Autonomous, Decentralized Grid Architecture
Georgia Tech Research Corporation
Prosumer-Based Distributed Autonomous Cyber-Physical Architecture for Ultra-Reliable Green Electricity Networks
01/11/2012 to 01/10/2015
The U.S. electric grid is outdated and inefficient. There is a critical need to modernize the way electricity is delivered from suppliers to consumers. Modernizing the grid's hardware and software could help reduce peak power demand, increase the use of renewable energy, save consumers money on their power bills, and reduce total energy consumption--among many other notable benefits.
Project Innovation + Advantages:
Georgia Tech is developing a decentralized, autonomous, internet-like control architecture and control software system for the electric power grid. Georgia Tech's new architecture is based on the emerging concept of electricity prosumers--economically motivated actors that can produce, consume, or store electricity. Under Georgia Tech's architecture, all of the actors in an energy system are empowered to offer associated energy services based on their capabilities. The actors achieve their sustainability, efficiency, reliability, and economic objectives, while contributing to system-wide reliability and efficiency goals. This is in marked contrast to the current one-way, centralized control paradigm.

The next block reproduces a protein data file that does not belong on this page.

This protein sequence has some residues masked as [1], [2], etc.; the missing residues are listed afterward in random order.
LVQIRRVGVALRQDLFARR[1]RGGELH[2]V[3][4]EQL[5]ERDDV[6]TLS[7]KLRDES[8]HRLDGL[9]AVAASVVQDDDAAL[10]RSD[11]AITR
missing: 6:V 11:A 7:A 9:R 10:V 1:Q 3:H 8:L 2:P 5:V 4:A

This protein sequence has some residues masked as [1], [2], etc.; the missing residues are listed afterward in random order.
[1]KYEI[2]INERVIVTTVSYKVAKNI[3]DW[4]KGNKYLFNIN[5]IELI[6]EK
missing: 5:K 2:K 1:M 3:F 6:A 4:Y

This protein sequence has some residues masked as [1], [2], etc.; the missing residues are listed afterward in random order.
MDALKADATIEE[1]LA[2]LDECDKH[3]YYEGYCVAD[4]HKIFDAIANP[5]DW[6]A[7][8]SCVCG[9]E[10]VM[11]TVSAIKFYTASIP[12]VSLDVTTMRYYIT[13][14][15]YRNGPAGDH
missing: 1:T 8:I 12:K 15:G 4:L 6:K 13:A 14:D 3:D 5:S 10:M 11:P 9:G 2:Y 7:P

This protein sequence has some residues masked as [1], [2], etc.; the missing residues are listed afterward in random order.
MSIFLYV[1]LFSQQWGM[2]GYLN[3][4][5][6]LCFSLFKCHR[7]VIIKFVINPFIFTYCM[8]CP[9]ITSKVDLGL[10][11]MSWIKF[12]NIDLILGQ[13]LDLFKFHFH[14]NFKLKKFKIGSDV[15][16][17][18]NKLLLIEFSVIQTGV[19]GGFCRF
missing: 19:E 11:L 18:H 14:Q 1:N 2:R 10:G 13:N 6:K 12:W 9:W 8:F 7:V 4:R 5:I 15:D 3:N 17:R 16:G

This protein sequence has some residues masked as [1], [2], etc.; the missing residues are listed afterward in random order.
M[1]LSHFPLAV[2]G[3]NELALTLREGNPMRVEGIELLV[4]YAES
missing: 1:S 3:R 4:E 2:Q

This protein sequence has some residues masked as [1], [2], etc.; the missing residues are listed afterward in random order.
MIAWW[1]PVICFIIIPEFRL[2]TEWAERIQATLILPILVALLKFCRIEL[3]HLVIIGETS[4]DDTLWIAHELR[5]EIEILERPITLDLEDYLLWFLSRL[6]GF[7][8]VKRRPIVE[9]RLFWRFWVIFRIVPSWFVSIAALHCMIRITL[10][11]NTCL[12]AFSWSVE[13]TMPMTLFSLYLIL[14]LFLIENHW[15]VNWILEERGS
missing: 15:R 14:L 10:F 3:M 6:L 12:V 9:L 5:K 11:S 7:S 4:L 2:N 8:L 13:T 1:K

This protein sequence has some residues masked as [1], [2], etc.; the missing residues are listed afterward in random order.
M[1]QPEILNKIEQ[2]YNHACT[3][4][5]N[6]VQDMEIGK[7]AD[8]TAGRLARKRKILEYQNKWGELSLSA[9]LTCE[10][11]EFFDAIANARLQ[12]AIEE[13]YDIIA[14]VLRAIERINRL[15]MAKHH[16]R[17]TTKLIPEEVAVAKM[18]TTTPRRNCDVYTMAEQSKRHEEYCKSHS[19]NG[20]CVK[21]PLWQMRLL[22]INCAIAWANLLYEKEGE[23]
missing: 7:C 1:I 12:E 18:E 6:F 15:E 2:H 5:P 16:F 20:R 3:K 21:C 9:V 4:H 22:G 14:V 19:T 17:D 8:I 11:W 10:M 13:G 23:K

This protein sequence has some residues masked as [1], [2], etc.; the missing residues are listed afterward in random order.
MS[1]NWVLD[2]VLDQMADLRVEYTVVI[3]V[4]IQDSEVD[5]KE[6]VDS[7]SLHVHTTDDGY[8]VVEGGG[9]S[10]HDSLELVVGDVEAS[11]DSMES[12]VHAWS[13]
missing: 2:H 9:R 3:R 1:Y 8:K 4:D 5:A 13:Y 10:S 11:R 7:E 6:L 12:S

If successful, Georgia Tech's distributed control architecture would help integrate significantly more renewable energy into the grid.
A more efficient, reliable grid would be more resilient to potential disruptions from failure, natural disasters, or attack.
This technology will enable more renewable generation to enter the market and meet growing demand. It will also enable consumers to receive payment for the electricity they generate.
Enabling increased use of wind and solar power would result in a substantial decrease in carbon dioxide emissions in the U.S.--40% of which are produced by electricity generation.